G4S and the UK Government: Contracting Competence is the issue
It isn’t often that contract management hits the headlines on national news bulletins, but it was the main item on last night’s UK news.
The contract causing the furore is between the UK Government (Ministry of Justice) and outsourcing provider G4S. There are allegations of massive over-charging for services and even suggestions of possible fraud. One of the issues being highlighted is the lack of contract management skills within Government.
While welcoming the debate, I hope that it will result in meaningful analysis and not just knee-jerk reactions. It is true that Government (and most other trading entities) needs to improve the quality of its post-award contract management capabilities. But at heart, I believe the issue is not to throw money at the symptoms of the problem, but rather to address some of the front-end causes. The real challenge is to raise the standards of contracting competence and this depends on first realizing the need to think about contracting as a distinctive discipline, not simply a formulaic sub-element of Sales or Procurement.
It is early days, but the problems with the G4S contract sound to me relatively typical. In order to achieve ‘savings’, a commodity-based approach was adopted. This treated services as ‘units’ and payment was tied to the number of units handled in any given period. The problem was that no one had the capability to accurately measure the units. A competent commercial process should have addressed this as part of the negotiation, and designed the charging model accordingly, but either the deal-architects were ignorant of the problem or chose to ignore it (a frequent occurrence and one that I will return to in a future blog).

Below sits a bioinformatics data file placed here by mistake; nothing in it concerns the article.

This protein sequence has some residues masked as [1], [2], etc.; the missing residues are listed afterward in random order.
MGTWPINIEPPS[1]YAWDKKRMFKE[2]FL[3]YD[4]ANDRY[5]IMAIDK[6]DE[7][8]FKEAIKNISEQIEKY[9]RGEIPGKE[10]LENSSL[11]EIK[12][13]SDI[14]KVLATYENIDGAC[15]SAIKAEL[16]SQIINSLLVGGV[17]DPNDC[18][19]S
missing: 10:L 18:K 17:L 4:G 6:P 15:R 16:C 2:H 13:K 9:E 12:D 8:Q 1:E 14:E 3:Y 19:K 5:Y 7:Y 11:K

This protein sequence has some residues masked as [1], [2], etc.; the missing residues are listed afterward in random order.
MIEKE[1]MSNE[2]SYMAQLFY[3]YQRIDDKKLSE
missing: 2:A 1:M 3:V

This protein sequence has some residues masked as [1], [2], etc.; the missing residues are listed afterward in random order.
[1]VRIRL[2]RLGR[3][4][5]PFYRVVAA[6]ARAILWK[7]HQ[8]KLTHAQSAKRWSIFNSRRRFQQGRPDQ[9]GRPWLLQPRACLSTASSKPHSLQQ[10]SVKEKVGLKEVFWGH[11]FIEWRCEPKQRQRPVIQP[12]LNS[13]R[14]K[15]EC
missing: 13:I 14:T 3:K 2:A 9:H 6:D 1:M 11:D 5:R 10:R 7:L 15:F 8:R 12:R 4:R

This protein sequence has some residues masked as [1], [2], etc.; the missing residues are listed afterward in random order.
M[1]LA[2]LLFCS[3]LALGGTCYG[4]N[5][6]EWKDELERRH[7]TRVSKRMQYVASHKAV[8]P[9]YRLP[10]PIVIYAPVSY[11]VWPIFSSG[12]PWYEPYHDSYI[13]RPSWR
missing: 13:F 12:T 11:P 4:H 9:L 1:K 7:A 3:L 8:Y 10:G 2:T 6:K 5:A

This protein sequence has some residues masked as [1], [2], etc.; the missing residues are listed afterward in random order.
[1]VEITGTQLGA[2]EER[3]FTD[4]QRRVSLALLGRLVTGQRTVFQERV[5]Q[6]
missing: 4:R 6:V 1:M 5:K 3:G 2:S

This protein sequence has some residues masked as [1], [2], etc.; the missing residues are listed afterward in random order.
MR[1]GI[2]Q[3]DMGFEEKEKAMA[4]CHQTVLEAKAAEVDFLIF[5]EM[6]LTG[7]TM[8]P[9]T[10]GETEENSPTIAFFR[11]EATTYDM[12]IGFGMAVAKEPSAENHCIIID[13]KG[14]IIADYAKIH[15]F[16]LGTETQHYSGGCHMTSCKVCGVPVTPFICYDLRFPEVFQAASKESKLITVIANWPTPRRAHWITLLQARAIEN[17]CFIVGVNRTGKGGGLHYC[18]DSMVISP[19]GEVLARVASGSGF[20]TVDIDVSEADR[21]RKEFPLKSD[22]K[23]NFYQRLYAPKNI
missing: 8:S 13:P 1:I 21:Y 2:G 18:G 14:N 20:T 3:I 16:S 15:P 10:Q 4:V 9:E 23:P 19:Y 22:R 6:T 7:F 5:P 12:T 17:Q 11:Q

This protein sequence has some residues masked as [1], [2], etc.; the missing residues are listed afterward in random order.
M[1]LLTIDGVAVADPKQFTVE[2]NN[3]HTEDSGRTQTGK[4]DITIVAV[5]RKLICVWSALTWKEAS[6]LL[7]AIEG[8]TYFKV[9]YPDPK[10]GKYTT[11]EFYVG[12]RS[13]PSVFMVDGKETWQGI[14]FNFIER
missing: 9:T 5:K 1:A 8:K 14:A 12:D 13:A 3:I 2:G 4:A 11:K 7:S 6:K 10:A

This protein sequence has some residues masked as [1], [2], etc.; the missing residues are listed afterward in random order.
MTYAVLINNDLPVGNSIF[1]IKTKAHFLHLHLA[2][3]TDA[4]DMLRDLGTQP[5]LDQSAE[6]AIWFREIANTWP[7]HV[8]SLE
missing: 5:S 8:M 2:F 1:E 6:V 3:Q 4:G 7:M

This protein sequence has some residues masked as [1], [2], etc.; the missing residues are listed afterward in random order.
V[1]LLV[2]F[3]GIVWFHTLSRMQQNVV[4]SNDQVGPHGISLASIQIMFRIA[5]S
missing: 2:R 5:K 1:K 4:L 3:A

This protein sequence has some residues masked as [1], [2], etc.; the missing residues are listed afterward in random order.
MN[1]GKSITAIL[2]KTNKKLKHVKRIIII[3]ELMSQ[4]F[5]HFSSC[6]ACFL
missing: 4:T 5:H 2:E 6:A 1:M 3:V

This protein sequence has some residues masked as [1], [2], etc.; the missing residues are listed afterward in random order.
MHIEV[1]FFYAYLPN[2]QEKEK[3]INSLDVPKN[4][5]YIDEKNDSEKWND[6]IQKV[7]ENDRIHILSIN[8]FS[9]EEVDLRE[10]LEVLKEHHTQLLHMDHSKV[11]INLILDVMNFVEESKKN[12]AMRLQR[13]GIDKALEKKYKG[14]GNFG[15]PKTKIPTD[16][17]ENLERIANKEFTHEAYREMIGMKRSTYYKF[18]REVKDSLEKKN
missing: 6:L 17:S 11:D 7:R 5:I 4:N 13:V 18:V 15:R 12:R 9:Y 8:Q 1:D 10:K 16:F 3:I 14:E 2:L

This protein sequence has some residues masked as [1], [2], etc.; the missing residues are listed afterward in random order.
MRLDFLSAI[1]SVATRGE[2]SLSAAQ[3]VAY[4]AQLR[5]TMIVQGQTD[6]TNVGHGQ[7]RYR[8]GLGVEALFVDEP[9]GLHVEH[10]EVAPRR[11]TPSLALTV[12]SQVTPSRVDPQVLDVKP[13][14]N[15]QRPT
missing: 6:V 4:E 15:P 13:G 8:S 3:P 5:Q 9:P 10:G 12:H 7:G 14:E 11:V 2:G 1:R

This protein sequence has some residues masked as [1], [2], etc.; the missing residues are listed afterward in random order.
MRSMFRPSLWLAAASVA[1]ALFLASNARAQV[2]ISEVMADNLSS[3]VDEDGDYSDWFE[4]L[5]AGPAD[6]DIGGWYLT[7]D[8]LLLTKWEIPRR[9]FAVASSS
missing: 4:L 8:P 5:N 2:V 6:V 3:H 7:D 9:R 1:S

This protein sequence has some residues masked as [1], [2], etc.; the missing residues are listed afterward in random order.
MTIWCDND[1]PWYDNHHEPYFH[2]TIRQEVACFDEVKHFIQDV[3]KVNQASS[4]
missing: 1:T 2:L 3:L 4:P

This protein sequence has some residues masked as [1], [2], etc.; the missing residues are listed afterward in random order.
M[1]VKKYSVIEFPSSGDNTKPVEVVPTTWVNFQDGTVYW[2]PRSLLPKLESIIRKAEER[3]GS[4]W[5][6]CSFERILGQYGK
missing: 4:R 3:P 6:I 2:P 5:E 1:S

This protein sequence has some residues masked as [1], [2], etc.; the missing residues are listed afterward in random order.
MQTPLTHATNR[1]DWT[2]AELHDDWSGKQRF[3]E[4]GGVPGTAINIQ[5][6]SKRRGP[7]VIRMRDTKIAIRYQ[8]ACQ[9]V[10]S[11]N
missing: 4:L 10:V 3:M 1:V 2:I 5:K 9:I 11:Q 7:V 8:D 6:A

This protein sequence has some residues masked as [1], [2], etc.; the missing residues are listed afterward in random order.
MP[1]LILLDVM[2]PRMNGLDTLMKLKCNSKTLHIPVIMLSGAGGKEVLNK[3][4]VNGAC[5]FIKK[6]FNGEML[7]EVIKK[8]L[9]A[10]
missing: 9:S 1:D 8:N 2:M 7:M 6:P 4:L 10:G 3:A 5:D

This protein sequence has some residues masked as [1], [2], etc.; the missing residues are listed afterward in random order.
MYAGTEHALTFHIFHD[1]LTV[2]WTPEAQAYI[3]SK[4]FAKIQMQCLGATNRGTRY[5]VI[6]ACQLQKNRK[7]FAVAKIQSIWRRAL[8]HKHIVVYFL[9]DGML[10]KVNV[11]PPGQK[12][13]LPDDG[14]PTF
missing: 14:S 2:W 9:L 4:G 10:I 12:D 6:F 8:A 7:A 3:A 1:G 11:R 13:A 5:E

Good contracting is about aligning commitments with capabilities. It starts with proper assessment of requirements and continues with undertaking the right analysis of supplier capabilities and motivations. Current procurement practices are weak in both of these areas, in part because they remain predicated on a product-based, commodity mentality. Sales processes are equally weak because they generally lack the motivation to ensure that capabilities are in place. That means neither side asks or answers key questions up-front and contracts are signed with the wrong partners or using the wrong principles for gauging payment and performance.
When it comes to the suggestions of fraud, we will have to wait for further investigation. But we all know that incentive systems drive behaviour and if sales and business management are motivated to maximize revenue, that is what they will do. If a customer wants a supplier to operate with integrity, why don’t they select suppliers which offer balanced incentive schemes? Why don’t buyers ask their suppliers to explain the incentive systems they use and to demonstrate how these ensure integrity and honesty?
In the end, here is just one more example of a front-end contracting process that is not fit for purpose. For whatever reason, this one has hit the headlines. But as IACCM’s work on the ‘Return on Investment from Improved Contracting’ has shown, the problem is not unique to this contract. It is endemic to the way that organizations operate and will be fixed only when they put some focus on raising the quality of their contracting competence.